Loving a country that doesn’t always love me back

A student grapples with her identity as a Black woman in America.


Being Black in America means I am constantly grappling with my race and how it dictates my place in this country. I’m not just American, I’m African American — these two identities are not separate. They are very much intertwined. It is because of the tension between these two identities that I know, although I love this country, it does not love me back.

My experience of being Black in America has meant listening to racist babble while keeping a polite smile on my face. It meant crying to my mom in the second grade when a boy said he couldn’t be friends with a “monkey,” and listening as another student threatened to kill me in the fifth grade because of my race. It meant having self-esteem issues when boys in high school told me they couldn’t date “Black girls,” as if I needed another reminder that I don’t fit the beauty standards adopted by American society.

For years I was ashamed of my Blackness, of my community, of our history. I thought that if people didn’t know I was Black, I could pass in society as being something different, and I would gain more respect. As I’ve gotten older, I’m no longer ashamed of who I am, but of who I was.

In the past, I allowed myself to succumb to the torrent of abuse hurled my way for no other reason than the fact that I am a Black woman in America.

When “friends” told racist jokes, I forced myself to laugh. When people used the “N-word,” I smiled along. With every incident, I found myself making excuses for others: “They can’t be racist, I’ve known them my whole life,” or “They were just making a joke” or better yet, my favorite, “Racism doesn’t exist anymore.”

It felt like that might even be true — that racism in America didn’t exist anymore — when Barack Obama was first elected president in 2008. I thought that we, as a community, were finally important, that we would be taken seriously. But I was soon reminded that wasn’t the case.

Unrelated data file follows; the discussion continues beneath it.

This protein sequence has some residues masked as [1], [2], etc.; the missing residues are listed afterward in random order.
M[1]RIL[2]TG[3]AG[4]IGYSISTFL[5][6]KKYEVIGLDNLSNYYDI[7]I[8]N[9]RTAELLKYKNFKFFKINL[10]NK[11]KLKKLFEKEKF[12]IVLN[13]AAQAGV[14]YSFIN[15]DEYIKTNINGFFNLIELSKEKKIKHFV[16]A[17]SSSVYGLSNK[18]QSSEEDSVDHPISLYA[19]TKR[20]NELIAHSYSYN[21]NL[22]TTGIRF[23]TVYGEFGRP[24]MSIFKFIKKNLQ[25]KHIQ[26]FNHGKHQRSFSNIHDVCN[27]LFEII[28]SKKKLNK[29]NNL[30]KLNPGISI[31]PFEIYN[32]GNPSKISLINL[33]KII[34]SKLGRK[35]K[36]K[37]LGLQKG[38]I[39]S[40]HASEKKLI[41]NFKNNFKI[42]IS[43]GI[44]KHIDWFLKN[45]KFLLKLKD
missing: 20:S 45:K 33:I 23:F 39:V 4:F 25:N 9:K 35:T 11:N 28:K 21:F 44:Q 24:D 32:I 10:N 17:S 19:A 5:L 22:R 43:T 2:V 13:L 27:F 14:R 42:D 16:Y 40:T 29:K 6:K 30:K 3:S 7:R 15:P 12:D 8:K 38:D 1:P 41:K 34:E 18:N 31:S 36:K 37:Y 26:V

People told my parents they only voted for Obama because he was Black and “our people” stick with their own kind. As if my parents would base their judgement not on his proposed policies, but the color of his skin. And with every year of his presidency, I watched as my hopes diminished, as I was reminded I’m living in a country that doesn’t love me back.

I watched as our first Black president and his family were ridiculed, even called monkeys — an insult with which I too was familiar. The disrespect and hatred directed at Obama in his eight years was unique to his presidency and fueled by racism.

In recent years, I am reminded that I am living in a country that doesn’t love me back everytime I see stories on the news about my brothers and sisters being killed by police —  not enough a part of this country to be protected by it. From Orlando to Cleveland, I have been reminded of the threat of violence I first encountered in fifth grade. I have watched as Trayvon Martin and Eric Garner were killed in the streets and as Freddie Gray and Sandra Bland died in police custody.

Growing up Black in America, I learned quickly that my life was treated differently. These lessons have made me cautious and scared of the world around me. Interactions with authority figures leave me with a sense of dread.

But the truth is, I am angry. I’m angry and I’m scared and I’m tired. Every day I get up with the intent of making my life, and the lives around me better, in the country that I love. But it feels like any progress I make is only temporary, sure to be snatched away. That is how I have felt particularly following this election cycle.

With the election of our new president, we’ve seen the “hidden” racists come out of the dark. I’ve encountered both subtle and overt racism, but never in this quantity. His rhetoric has made it seemingly OK to voice hateful speech. We’ve seen effigies lynched from trees and racist messages left on properties.

I always knew this hate existed, but suddenly it seems more widespread.

And it’s not just the Black community being targeted. It’s all communities of color, all communities that speak differently, that practice religion differently, that dress differently than the stereotypical white American.

I now feel afraid and uncertain of where hate may be lurking — this constant struggle of fear and uncertainty is my life. But it is also the lives of thousands of other Americans of color across this nation. And while I may live in fear, I won’t allow it to dictate how I live my life.

I will continue to fight, even when this country tells me I’m not good enough, not smart enough, not beautiful enough, because if growing up Black in America has taught me anything, it’s how to survive. But I will do more than survive, I will thrive. I love this country, but my experience has taught me that this country doesn’t always love me back. I hope one day it will.

Chelsea Williams can be reached at chelseawilliams@temple.edu.

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